Spread Trade Concept, Complete Overview, Uses and Types

What is the Spread Trade: There are various definitions of spread in finance. However, they all reflect the same thing that spread is just a difference between two rates or prices or yields.

In the general definition, it means the gap between the asking price and bid price of asset or security such as stock, bonds and commodity. It is known as the bid-ask spread.

In consideration with position trading, it reflects the gap between the long position (buying asset) in one futures contract or short position (selling asset) in another. It is known as a spread trade.

The other name for the spread trade in the financial term is relative value trade.

In underwriting, spread means the difference between the price paid to the issuer of an asset and the amount paid by the trader of that asset. In general language, it is the amount an underwriter pays to purchase an issue compared to the cost at which he sells it to the public.

It means the price (above a benchmark) paid by the borrower to get a loan, in terms of lending. For example, if the principal interest rate is 3% and the mortgage charging that borrower gets is 5%, the spread will be 2%.


The change in fundamentals of the market, commodity or asset will lead to affect both legs in similar ways; thus, the volatility of the spread is usually much lower than the volatility of the single leg.

Therefore, the margin needed for a futures spread trade is usually less than the required margin for the two individual contracts (future), and sometimes even less than the need for a single future deal.

Benefits of Spread Trade

They are traded and priced as a unit of futures exchange rather than as a single or individual leg. Thus, ensuring contemporary execution and elimination of execution risk of one leg falling and other leg executing.

They are used to earn the profit from narrowing or widening of spread rather than from direct movement of leg prices.

According to these narrowing and widening of spreads rates, they are either sold or bought depending on the profit.

Bid-Ask Spread

It is also known as buy-sell or bid-offer spread. Many factors influence this sort of asset spread:

  1. Float (the total number of outstanding stocks that are available for trading) and supply.
  2. Interest rates and demand for a particular stock or commodity.
  3. The aggregate trading activity of an asset.

For assets like currency pairs, options, stocks, and futures contracts, the difference between the immediate orders and sold is checked. For stocks and options, market value and strike price is considered before opening trade.

One of the uses of bid-offer spread is to calculate the liquidity of the financial market and size or capacity of the transaction amount of the asset.

For example, on Feb 12, 2019, the bid price for Google’s parent company Alphabet Inc. was $1,073.60, and the offer price was $1,074.41. The spread was $.80 or 80%. It shows that the firm is highly liquid stock with substantial trading volume.

Relative Value Trade

The relative value trade is also called the spread trade. It refers to the act of buying one security and selling another associated security as a unit. Usually, these trades are made with futures contracts or options.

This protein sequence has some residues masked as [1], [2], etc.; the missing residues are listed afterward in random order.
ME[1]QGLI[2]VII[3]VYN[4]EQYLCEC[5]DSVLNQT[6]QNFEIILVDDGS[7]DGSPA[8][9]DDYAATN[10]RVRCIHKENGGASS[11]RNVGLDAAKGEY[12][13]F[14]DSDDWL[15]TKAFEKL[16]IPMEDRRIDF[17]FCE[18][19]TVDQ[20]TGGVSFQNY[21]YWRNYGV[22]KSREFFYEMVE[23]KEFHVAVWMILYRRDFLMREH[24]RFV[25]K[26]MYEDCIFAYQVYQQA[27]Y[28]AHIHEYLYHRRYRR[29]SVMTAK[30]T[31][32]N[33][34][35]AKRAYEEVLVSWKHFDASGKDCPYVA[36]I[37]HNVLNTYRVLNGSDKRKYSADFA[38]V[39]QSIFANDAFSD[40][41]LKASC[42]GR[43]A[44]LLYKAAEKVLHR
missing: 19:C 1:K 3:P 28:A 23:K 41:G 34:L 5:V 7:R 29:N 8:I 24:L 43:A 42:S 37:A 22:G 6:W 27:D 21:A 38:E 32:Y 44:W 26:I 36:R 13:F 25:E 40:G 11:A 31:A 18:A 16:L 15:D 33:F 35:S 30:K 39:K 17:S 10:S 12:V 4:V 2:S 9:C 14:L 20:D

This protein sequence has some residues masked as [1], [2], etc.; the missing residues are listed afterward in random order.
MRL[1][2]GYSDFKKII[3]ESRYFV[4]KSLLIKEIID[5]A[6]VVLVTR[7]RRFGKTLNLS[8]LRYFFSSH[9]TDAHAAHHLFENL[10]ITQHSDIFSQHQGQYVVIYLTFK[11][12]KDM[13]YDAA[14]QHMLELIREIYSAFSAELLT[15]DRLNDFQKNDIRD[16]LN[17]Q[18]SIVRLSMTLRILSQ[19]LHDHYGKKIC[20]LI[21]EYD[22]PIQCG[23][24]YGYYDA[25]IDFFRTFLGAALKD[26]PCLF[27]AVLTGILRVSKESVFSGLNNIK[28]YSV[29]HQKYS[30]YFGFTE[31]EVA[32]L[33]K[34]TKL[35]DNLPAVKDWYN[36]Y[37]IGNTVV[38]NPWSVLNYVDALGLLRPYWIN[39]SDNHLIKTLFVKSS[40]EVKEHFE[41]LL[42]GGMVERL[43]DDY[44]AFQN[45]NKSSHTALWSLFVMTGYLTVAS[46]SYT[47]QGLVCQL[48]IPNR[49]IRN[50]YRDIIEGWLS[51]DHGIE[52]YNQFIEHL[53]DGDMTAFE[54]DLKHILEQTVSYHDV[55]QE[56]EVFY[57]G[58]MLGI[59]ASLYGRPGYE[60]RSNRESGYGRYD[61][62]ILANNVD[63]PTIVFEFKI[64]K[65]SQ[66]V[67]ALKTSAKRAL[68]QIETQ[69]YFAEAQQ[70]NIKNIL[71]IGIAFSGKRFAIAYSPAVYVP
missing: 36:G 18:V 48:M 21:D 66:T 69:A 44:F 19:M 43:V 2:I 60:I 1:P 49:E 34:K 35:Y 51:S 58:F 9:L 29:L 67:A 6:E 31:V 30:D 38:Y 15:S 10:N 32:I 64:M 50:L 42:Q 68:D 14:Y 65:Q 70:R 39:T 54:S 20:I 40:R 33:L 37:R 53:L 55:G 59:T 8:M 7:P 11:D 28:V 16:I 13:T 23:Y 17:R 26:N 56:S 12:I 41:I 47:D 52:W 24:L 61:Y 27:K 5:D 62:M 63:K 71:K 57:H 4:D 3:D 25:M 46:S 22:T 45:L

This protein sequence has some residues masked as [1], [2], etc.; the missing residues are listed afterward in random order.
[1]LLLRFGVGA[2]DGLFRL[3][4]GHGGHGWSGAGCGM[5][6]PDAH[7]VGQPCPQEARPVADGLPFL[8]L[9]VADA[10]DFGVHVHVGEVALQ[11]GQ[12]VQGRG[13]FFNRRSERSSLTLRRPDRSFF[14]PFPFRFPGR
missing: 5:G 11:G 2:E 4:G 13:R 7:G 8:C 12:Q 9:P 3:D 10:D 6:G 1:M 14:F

These are practised to generate an aggregate net trade with a positive value.

For ensuring the simultaneous purchasing and selling of an asset, spread prices are printed as pairs or as a unit in future exchanges. It helps in eliminating the execution risk (where one part of the set performs, but the other one breaks).

Credit Spread

The credit spread is also called the yield spread. It shows the difference between the mark rates of return between two different finance vehicles. These two instruments differ by quality of credit.

Some critics defined this yield spread as “yield spread of A over B”. Usually, it reflects the yearly percentage of return on investment of one commercial vehicle minus the overall annual percentage return on investment of the other.

Option-Adjusted Spread

To reduce the price of a security and match it with the present market rate and adding yield spread to the benchmark yield curve. This adjusted amount is called the option-adjusted spread. Bond, mortgage-backed securities (MBS), options, interest rate derivatives usually use it.

The option-adjusted spread is the same in terms of value as Z- spread in the case of securities with cash flows (separate from the future interest rate movements).


The SPRD is also called the Z-spread, zero-volatility spread and yield curve spread. Mortgage-backed securities use it.

It is the spread that emerges from zero-coupon treasury yield curves. These curves are needed for reducing the predetermined capital flow schedule to reach its present market price. Credit default swaps (CDS) also use this spread to calculate the credit spread.

Bottom Line

The goal of a trader is to enhance its profit by carefully analysing the fractional change in the spread (either the transformation is broader or narrower). The assets are either bought or sold depending on the need and mindset of an investor. If he thinks he will benefit from the wide range, he can carry forward, or he can choose a narrow range in the opposite case.

So, despite checking the direct price movements, one should focus on it as a unit and try to gain profit from these fine changes.